Need a rest from the daily grind? You’re not alone. Here’s how to take the day off to rest, recharge, and do what you love.
Workplace Stress Is Multi-Generational
Gen Z, the newest generation to enter the ever-demanding workforce, is actively looking for ways to rest and combat stress outside of work. According to a 2022 survey by Talent LMS and BambooHR, 82% of Gen Z employees want mental health days included in their work benefits package. Additionally, lack of work-life balance and burnout is a critical reason why this generation of employees would quit their jobs.
According to another survey, Gen Z isn’t the only generation feeling the heat in the workplace. The survey found that baby boomers are the most likely to feel that mental health days are “absolutely necessary.” This suggests that the desire for an occasional break to rest spans across multiple generations.
Despite taking mental health days, employee stress remains at an all-time high. As reported by Gallup’s State of the Global Workplace 2023 Report, workplace stress is still at a record high level, with 44% of employees reporting they experienced, “a lot of stress,” the previous day.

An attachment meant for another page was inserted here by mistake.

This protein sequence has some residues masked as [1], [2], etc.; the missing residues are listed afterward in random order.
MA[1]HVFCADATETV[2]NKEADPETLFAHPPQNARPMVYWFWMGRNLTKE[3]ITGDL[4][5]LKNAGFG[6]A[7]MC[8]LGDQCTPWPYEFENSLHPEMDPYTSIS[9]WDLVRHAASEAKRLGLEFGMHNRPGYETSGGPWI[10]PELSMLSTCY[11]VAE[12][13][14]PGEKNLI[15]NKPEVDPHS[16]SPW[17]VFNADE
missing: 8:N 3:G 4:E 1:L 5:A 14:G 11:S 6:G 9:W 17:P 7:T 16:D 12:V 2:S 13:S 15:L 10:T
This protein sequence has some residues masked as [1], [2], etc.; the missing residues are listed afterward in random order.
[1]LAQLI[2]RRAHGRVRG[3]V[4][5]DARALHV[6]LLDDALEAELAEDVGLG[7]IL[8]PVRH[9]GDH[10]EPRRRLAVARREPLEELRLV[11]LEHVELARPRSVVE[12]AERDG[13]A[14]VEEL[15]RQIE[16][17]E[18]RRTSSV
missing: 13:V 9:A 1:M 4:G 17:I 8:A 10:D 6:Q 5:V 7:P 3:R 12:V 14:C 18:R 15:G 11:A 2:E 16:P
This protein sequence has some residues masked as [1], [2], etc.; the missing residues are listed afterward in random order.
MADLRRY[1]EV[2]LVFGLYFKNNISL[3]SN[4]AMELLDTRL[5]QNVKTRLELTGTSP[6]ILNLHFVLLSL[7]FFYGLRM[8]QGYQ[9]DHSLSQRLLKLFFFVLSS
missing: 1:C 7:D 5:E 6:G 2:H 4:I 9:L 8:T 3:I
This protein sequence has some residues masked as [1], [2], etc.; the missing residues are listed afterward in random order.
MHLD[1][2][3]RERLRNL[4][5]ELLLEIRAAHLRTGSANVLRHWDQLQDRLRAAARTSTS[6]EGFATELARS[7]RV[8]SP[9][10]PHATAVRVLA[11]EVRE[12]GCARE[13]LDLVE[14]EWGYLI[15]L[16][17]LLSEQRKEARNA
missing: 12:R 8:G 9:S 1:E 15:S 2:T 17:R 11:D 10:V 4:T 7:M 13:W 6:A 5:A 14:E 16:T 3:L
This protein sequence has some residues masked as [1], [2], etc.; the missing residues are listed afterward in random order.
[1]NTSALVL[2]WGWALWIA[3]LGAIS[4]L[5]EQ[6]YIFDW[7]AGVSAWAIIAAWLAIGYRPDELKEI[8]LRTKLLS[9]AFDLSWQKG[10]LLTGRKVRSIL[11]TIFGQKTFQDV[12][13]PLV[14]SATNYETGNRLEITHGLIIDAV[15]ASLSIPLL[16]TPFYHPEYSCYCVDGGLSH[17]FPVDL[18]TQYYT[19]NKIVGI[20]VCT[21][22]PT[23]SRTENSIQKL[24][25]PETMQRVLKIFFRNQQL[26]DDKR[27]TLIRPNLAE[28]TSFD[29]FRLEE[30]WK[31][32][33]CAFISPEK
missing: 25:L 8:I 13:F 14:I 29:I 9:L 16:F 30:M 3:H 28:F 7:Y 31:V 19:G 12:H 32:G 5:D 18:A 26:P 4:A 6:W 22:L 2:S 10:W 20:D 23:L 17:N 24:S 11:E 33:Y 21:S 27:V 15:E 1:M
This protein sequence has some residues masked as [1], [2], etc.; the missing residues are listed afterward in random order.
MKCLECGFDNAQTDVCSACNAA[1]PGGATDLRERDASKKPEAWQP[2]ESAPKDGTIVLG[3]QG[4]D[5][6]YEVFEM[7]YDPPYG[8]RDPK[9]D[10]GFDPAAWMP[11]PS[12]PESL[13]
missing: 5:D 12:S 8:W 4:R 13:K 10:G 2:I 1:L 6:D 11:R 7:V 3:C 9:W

The Importance Of Mental Health Days
Giving up time to rest and recharge ultimately hinders workplace performance and sacrifices mental health. And just because an employee works without breaks, it doesn’t mean they’re necessarily productive.
Leah Weiss, Ph.D. and author of “How We Work,” says, “It’s important to have opportunities to rest and reflect and recharge.”
She continues, “Our bodies and minds are not meant to push constantly — even elite athletes need to have rest as part of the process of becoming stronger.”
Katherine Nelson, an instructor in the human resource management department at Temple University, has a special view on the much-overlooked mental health day.
“You’re not doing anybody any favors if you give up your mental health for a job,” Nelson explains, “The healthiest people are the ones who take time for themselves and their families.”
How To Plan A Mental Health Day
- Look at your calendar and choose mental health days in advance. If there’s a day on your calendar you know is less busy, plan ahead and you’ll be more likely to stick with your commitment.
- Create your ideal mental health day agenda. Don’t make your agenda a to-do list though. Instead, plan something exciting you won’t want to give up. Make plans with friends, spend time outdoors, or book a relaxing spa day.
- Don’t stress about missing work and trust your team. Fortunately, the world won’t end if you take a day off. If something comes up at work, give your team options ahead of time to find a workaround.
Just one day off of work can be a great way to allow yourself to slow down and enjoy life. When you’re feeling physically and emotionally depleted, it’s time to schedule a mental health day. In the long run, your mind will thank you.